Making up a recipe can be a frightening experience. You pull a few ingredients from the refrigerator, the pantry, even the garden, and you start turning an idea in your mind into a meal on your plate. Sometimes it works phenomenally well, sometimes it goes up in flames, but unless you’re a real pro at it, most of the time it turns out only OK.
Most of my experience making up recipes involves making dinner at home. It’s a fun way to experiment in the kitchen, but I don’t normally feel too much pressure because we’re only talking about one meal. If it goes horribly awry then you just wash it down with a glass of wine, and go to bed knowing that you won’t make the same mistake again.
Making up your own sausage recipe though, is a completely different experience. Talk about pressure… First, you’re dealing with pounds of pounds of meat, and having to throw that away if something goes wrong is enough to make any grown man cry. Second, sausage making is a time consuming activity and it’s just depressing to feel like I’ve spent hours working on something and have nothing to show for it. It’s a daunting task, so you can imagine my hesitance to give it a shot.
But after Sausage Fest 2007, I’ve made a few more batches and think I have a handle on the basics, so I wanted to branch out and try something of my own. The idea was to make a sausage that used Chinotto Italian soda. I first had Chinotto at Bar Toto, an Italian restaurant in the neighborhood and it was amazing. It’s both bitter and sweet, with herbal overtones and a mellow citrus aftertaste. It’s not your typical cloying sweet soda, and the fact that it’s made with sugar instead of corn syrup gives it a cleaner, fresher feel. Chinotto is apparently extremely common in Italy, which explains why the only place I’ve seen it in my neighborhood is at the local Italian market. Some people might think it’s anathema to cook with soda, much less add it to sausage. But I grew up in Texas where there’s a long tradition of cooking with soda (specifically Dr. Pepper) so I don’t have any hangups.
Anyway, here’s the recipe I came up with. I call this Version 1.0 because while the flavor of the sausage turned out exactly as I had hoped, the sausage doesn’t hold well together so I need to tweak it a bit to get the texture right. Anytime I try cooking it, the sausage just crumbles into little pieces. It tastes awesome though and goes great on top of pizza or roasted with brussels sprouts, but I probably need to tweak one or two things before it’s final.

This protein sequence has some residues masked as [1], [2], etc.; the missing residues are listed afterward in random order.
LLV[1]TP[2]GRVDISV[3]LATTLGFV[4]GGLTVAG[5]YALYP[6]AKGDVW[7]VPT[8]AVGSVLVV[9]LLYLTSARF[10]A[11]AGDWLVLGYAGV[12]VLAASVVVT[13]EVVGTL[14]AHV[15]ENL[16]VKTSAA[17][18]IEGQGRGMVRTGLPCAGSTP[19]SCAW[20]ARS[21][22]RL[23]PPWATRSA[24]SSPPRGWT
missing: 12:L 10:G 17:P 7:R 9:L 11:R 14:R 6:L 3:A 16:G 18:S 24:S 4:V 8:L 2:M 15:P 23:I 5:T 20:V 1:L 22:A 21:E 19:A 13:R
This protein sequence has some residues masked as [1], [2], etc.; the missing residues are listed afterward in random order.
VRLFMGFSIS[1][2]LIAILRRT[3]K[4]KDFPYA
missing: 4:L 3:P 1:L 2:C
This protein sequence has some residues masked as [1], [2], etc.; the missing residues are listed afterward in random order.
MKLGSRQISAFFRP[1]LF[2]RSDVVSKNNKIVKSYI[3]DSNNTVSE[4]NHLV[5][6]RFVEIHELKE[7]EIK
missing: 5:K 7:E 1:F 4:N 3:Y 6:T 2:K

3 pounds pork shoulder butt
1/2 pound pork back fat
1 1/2 tbsp. kosher salt
4 scallions finely minced (white parts only)
2 tbsp. fresh grated ginger
1 tbsp. fresh grated orange zest.
4 oz. San Pelligrino Chinotto (about 2/3 of a small bottle)
medium hog casings (38mm, 1 1/2″)
- Cut the pork shoulder and back fat into small cubes
- Toss the cubes with the salt, minced scallions, grated ginger, and orange zest
- Place mixture in the freezer for 30-60 minutes to firm up
- Put mixture through the meat grinder at a large grind setting (I use the large grinder that comes with the KitchenAid grinder)
- Put the ground meat in a Kitchen Aid mixer with the paddle attachment. Turn on medium speed, and slowly pour in the 4 oz. of Chinotto. Mix for around 30-60 seconds until the meat is uniformly mixed
- Fry up a small piece of the meat to taste.
- If all looks good, stuff the meat into the casings.
- You can cook this right away, but I prefer to let it sit in the refrigerator overnight to let the flavors develop.
- Roast in the oven or over a low flame on your grill until an internal temperature of 150 degrees has been reached.
These directions assume you’ve made fresh sausage before, so if you’re looking for a step-by-step guide to that process, I’d recommend picking up one of many books on the topic. And if you can’t find Chinotto in your local area, you can buy it from Amazon.com as well.